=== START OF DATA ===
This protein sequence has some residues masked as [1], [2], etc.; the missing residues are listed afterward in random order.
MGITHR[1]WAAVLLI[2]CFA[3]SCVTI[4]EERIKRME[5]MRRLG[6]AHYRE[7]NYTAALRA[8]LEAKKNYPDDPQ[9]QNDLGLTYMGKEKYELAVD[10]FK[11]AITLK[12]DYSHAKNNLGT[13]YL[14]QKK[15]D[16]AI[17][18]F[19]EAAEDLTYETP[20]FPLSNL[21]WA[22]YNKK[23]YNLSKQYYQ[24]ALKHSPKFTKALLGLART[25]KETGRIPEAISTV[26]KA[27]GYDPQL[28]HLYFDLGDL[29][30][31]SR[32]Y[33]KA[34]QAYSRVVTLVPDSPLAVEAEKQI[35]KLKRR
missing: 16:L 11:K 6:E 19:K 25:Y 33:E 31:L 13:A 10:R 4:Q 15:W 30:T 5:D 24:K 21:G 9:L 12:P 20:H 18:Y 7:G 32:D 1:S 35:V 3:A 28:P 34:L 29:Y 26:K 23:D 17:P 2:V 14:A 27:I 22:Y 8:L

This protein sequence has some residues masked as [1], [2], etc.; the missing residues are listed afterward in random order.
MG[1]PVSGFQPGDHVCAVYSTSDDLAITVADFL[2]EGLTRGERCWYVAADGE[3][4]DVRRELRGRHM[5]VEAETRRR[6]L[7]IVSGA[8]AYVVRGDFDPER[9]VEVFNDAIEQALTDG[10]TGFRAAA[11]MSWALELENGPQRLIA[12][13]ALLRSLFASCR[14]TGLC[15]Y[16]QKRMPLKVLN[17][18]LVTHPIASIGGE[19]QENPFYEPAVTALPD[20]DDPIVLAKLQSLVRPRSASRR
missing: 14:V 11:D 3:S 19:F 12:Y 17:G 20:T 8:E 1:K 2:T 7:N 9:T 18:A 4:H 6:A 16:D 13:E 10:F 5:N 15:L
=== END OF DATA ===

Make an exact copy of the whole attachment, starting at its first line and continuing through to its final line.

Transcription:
This protein sequence has some residues masked as [1], [2], etc.; the missing residues are listed afterward in random order.
MGITHR[1]WAAVLLI[2]CFA[3]SCVTI[4]EERIKRME[5]MRRLG[6]AHYRE[7]NYTAALRA[8]LEAKKNYPDDPQ[9]QNDLGLTYMGKEKYELAVD[10]FK[11]AITLK[12]DYSHAKNNLGT[13]YL[14]QKK[15]D[16]AI[17][18]F[19]EAAEDLTYETP[20]FPLSNL[21]WA[22]YNKK[23]YNLSKQYYQ[24]ALKHSPKFTKALLGLART[25]KETGRIPEAISTV[26]KA[27]GYDPQL[28]HLYFDLGDL[29][30][31]SR[32]Y[33]KA[34]QAYSRVVTLVPDSPLAVEAEKQI[35]KLKRR
missing: 16:L 11:K 6:E 19:K 25:Y 33:E 31:L 13:A 10:R 4:Q 15:W 30:T 5:D 24:K 21:G 9:L 12:P 20:H 18:Y 7:G 32:D 1:S 35:V 3:A 28:P 34:L 29:Y 26:K 23:D 17:P 2:V 14:A 27:I 22:Y 8:L

This protein sequence has some residues masked as [1], [2], etc.; the missing residues are listed afterward in random order.
MG[1]PVSGFQPGDHVCAVYSTSDDLAITVADFL[2]EGLTRGERCWYVAADGE[3][4]DVRRELRGRHM[5]VEAETRRR[6]L[7]IVSGA[8]AYVVRGDFDPER[9]VEVFNDAIEQALTDG[10]TGFRAAA[11]MSWALELENGPQRLIA[12][13]ALLRSLFASCR[14]TGLC[15]Y[16]QKRMPLKVLN[17][18]LVTHPIASIGGE[19]QENPFYEPAVTALPD[20]DDPIVLAKLQSLVRPRSASRR
missing: 14:V 11:D 3:S 19:F 12:Y 17:G 20:T 8:E 1:K 2:T 7:N 9:T 18:A 4:H 6:A 16:D 13:E 10:F 5:N 15:L